I received a list of comparables from an agent that was making an offer on one of my commercial listings. The comps resulted in a significantly lower price than what the sellers were looking for and my knowledge of the market told me something was wrong with his research. I went through the table he had prepared and compared his square footage to the square footage in the tax rolls and realized that the program that he was using did not always have the same square footage as that in the tax rolls. Since the discrepancy between the square footage of the subject property between one program and the tax rolls was almost 12,000 square feet, I recalculated the average price per square foot, which he was using to come up with his price, based on the tax rolls. The average was $30 per square foot higher than the one he had used, which resulted in a $400,000 difference in price in the sellers favor.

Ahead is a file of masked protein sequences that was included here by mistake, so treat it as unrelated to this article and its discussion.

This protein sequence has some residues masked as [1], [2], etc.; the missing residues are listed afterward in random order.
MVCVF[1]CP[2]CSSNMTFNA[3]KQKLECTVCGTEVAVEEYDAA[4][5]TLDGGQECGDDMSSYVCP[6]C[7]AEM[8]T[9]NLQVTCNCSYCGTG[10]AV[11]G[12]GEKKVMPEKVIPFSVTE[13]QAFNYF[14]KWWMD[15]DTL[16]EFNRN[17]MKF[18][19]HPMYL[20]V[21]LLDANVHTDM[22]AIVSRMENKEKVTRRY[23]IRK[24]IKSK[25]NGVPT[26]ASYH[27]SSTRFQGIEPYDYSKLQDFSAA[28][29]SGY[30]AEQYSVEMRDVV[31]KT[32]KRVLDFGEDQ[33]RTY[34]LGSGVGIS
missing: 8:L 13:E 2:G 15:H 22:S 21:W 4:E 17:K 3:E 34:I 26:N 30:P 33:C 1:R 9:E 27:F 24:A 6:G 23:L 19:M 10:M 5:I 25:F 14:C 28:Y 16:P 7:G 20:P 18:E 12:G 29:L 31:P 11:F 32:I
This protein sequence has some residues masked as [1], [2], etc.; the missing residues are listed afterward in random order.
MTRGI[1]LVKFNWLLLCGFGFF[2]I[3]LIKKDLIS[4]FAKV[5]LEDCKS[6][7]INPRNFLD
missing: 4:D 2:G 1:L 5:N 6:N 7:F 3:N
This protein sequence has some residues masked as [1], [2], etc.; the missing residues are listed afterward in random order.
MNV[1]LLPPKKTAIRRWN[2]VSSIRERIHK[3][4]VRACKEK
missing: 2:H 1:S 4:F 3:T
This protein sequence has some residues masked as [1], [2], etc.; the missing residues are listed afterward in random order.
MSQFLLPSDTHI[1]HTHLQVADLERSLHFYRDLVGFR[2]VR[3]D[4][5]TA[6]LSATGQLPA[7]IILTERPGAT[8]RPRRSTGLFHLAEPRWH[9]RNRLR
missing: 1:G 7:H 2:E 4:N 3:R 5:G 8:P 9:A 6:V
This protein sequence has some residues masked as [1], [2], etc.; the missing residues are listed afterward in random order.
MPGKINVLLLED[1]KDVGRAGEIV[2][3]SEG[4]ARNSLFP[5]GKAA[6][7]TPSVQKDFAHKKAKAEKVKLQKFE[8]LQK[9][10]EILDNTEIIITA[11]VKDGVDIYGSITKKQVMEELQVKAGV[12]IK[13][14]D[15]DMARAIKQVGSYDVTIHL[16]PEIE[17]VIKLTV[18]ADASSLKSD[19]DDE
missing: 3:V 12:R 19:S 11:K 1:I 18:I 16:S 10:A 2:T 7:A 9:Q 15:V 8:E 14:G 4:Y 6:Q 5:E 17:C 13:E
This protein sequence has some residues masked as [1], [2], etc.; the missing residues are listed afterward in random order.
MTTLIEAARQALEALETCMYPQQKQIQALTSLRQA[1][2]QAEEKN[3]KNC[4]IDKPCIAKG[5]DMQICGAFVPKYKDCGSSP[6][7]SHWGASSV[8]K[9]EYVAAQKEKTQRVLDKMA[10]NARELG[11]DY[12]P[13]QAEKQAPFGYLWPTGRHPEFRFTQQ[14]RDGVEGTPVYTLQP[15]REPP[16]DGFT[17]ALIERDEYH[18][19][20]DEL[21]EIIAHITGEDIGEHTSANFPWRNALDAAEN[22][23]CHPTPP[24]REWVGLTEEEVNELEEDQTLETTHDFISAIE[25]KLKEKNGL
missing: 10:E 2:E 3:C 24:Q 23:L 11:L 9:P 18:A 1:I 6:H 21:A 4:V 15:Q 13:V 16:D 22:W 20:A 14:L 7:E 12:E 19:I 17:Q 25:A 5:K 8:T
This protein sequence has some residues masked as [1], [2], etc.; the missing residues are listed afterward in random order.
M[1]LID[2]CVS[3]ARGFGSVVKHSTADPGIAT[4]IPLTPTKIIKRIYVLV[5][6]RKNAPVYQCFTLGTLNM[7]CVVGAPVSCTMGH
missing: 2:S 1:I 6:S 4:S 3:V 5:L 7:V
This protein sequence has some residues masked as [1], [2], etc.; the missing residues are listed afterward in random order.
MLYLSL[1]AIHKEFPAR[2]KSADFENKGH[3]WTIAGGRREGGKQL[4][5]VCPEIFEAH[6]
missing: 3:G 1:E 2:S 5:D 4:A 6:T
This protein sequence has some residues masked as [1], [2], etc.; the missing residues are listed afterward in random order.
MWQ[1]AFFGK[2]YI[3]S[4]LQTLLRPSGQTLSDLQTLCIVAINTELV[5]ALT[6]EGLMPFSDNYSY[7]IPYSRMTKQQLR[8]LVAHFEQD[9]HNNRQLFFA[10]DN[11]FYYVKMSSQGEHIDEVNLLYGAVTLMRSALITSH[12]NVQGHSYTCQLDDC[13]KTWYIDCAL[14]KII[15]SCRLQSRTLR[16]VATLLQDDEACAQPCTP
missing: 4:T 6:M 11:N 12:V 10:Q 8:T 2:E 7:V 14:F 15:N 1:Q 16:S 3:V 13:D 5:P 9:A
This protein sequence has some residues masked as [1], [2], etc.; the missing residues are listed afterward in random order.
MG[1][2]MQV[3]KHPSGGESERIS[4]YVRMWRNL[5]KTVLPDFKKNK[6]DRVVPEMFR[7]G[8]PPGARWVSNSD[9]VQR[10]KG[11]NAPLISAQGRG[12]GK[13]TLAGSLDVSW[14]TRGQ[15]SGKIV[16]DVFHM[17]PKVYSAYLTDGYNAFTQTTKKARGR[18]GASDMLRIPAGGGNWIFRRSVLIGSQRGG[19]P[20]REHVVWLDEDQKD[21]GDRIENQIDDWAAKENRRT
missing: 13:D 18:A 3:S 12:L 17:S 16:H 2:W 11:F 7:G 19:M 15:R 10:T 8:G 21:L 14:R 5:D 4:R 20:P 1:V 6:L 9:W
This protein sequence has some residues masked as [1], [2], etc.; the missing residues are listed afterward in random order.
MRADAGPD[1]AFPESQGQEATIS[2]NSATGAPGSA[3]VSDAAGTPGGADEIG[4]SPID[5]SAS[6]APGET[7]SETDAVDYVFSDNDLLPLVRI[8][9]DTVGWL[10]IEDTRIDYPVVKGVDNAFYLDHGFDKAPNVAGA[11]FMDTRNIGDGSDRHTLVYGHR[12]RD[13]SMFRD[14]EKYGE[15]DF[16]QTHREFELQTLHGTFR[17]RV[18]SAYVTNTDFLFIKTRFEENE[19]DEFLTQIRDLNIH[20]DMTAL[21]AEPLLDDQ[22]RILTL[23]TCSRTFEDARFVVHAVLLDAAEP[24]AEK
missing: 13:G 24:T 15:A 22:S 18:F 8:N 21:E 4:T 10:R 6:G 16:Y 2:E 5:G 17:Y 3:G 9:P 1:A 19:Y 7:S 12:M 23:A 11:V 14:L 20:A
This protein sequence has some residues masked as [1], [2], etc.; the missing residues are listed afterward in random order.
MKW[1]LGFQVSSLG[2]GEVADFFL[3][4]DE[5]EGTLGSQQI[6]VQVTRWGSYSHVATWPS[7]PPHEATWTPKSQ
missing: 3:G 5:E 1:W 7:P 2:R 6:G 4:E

Now the tax rolls don’t always have the correct square footage, but if square footage is being used to arrive at a price, make sure all of the square footages come from the same source. If he had used his original average price per square foot but multiplied it by the subject property’s square footage from the program that had the higher square footage, the price difference would have been $700,000 in the seller’s favor. That is why it is important to compare apples to apples.